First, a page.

When we serve God and when we glorify God, we do not earn anything by that.  We were obligated to do it from the beginning.

      Christ tells us that specifically in Luke 17:10.   Having spoken a parable about the relationship between servant and master, the Lord says, “So likewise ye, when ye shall have done all those things which are commanded of you, say, We are unprofitable servants: we have done that which was our duty to do.”

      Our Belgic Confession goes even further.  Article 24, treating “Man’s Sanctification and Good Works,” states:

 

...Moreover, though we do good works, we do not found our salvation upon them; for we do no work but what is polluted by our flesh, and also punishable; and although we could perfect such works, still the remembrance of one sin is sufficient to make God reject them.  Thus then we would always be in doubt, tossed to and fro without any certainty, and our poor consciences continually vexed, if they relied not on the merits of the suffering and death of our Savior.

 

Defiled Works

      The Belgic Confession, in speaking so of our good works, is speaking the language of Isaiah 64:6:   “But we are all as an unclean thing, and all our righteousnesses are as filthy rags; and we all do fade as a leaf; and our iniquities, like the wind, have taken us away.”

      Although many would reject the interpretation of that text as referring to the speech of a regenerated child of God, even as they reject the language of the apostle Paul in Romans 7 as belonging to the regenerated child of God, nonetheless, the context makes very clear who they are that speak this language.  They are those who indeed rejoice in their salvation, and who remember Jehovah in His ways.  But at the same time they live in the consciousness of the sinfulness of their natures, and the consequence of their own uncleanness, as well as belonging to a nation — Israel, the church on this earth — that is also defiled by sin.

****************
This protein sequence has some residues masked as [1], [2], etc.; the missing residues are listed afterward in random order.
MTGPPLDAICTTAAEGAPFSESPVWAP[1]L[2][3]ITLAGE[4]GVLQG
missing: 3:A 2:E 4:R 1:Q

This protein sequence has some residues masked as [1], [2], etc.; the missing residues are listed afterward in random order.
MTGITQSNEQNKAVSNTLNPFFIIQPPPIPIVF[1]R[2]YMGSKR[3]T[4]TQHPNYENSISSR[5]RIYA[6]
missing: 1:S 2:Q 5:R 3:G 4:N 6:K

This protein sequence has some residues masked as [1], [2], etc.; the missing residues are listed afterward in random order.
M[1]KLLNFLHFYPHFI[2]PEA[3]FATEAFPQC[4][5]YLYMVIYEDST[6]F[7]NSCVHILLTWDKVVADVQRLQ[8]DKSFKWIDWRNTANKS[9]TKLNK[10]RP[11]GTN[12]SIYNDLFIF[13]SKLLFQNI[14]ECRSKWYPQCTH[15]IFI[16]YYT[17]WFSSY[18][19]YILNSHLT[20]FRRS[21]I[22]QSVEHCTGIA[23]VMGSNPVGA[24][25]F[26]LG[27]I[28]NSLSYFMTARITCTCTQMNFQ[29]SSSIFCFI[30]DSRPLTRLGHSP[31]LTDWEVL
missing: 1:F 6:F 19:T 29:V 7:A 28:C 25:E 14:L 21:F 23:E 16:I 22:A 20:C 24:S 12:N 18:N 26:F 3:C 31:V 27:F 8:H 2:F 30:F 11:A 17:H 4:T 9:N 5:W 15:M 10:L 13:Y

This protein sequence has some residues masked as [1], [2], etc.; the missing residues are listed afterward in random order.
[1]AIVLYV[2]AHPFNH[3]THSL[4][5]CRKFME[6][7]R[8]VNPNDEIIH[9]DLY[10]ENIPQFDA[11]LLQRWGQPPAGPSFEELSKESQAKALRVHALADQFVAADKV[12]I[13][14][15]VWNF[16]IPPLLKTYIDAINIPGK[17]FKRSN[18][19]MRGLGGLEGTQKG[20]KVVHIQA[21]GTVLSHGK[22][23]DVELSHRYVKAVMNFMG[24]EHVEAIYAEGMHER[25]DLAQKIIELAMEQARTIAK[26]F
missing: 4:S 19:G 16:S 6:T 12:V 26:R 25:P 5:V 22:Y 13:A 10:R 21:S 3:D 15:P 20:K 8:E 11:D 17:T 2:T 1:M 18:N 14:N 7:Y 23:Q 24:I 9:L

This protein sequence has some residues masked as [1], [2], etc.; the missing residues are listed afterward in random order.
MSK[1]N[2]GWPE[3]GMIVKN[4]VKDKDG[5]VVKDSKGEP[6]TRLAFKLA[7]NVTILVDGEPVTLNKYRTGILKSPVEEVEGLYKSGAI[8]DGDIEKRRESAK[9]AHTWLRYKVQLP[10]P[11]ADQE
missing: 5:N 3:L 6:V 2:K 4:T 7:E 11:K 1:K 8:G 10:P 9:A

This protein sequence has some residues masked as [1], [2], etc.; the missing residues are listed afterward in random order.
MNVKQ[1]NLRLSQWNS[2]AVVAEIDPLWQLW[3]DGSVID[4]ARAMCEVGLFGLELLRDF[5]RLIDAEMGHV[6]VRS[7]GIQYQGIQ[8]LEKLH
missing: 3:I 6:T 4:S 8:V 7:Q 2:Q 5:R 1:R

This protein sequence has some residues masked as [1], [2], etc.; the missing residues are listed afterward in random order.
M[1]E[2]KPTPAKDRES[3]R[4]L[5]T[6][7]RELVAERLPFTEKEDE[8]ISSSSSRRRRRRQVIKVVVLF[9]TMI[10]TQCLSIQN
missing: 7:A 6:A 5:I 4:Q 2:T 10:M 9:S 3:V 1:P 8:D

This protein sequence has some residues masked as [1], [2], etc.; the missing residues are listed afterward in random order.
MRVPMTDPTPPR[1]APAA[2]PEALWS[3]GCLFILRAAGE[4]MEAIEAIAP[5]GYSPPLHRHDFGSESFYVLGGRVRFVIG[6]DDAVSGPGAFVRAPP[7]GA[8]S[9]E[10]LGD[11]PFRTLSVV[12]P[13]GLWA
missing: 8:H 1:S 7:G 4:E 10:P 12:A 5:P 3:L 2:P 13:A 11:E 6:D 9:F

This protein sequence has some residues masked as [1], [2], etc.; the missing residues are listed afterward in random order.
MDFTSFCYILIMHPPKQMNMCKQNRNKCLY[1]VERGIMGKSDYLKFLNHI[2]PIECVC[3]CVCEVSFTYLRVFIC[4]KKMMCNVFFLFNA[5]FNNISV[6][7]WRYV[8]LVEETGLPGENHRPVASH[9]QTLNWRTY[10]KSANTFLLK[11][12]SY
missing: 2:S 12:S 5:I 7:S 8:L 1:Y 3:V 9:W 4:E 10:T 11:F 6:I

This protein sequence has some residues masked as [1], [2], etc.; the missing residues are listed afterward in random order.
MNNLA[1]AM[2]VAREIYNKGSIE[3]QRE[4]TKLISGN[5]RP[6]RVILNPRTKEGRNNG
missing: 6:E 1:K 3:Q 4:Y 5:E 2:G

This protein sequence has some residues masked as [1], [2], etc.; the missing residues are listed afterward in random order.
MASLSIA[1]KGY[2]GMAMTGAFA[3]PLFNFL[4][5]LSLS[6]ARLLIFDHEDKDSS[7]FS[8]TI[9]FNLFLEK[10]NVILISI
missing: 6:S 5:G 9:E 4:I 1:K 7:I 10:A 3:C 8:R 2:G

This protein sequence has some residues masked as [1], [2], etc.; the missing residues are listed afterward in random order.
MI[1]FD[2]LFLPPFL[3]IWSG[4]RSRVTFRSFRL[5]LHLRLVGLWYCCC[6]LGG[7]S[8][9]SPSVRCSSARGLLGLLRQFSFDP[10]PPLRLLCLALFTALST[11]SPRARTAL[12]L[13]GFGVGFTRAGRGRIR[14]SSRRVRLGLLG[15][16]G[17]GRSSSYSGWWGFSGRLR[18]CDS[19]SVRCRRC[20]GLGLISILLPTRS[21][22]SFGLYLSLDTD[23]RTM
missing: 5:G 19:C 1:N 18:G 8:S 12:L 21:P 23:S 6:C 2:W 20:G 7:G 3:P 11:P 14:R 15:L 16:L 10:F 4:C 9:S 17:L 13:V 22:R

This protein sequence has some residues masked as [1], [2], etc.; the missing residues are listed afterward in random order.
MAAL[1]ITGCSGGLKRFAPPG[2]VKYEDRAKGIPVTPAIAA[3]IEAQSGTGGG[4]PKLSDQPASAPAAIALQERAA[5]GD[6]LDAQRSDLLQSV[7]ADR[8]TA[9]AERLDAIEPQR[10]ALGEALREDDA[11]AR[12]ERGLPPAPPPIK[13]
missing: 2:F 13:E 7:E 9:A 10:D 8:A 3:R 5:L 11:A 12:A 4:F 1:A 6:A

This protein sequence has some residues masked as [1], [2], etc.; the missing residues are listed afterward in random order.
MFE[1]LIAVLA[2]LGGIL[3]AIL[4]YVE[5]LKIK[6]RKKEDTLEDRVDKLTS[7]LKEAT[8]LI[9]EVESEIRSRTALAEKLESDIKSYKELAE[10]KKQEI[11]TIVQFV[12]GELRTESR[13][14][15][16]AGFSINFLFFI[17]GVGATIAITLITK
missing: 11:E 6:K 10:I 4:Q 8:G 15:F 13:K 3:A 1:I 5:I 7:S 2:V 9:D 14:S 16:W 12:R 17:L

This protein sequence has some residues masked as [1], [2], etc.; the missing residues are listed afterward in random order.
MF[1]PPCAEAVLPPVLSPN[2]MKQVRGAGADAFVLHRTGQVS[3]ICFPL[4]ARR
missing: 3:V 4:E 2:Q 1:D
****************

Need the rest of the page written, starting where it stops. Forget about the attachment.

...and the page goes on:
The Heidelberg Catechism speaks the same language in Question and Answer 62, when it says that our good works cannot be the whole or part of our righteousness before God, “because that the righteousness which can be approved of before the tribunal of God must be absolutely perfect, and in all respects conformable to the divine law; and also, that our best works in this life are all imperfect and defiled with sin.”

      We are compelled to emphasize again that justification is through faith alone, and is not attributed to man for anything that he brings.

 

Answering an Objection

      But when good works are excluded as a ground for our justification, there is an objection that we face — an objection that the apostle Paul also faced, and which he was compelled to answer under the inspiration of the Holy Spirit in Romans 6.  

      Bear in mind the context of this chapter. 

      Paul, under the inspiration of the Holy Spirit, had been teaching the impossibility of being justified by the works of the law.  All righteousness of works the apostle has condemned as impossible for man in this world. 

      Secondly, he had shown, from the examples of Old Testament saints, that God’s people had never looked for a righteousness by works.  Abraham was justified by faith.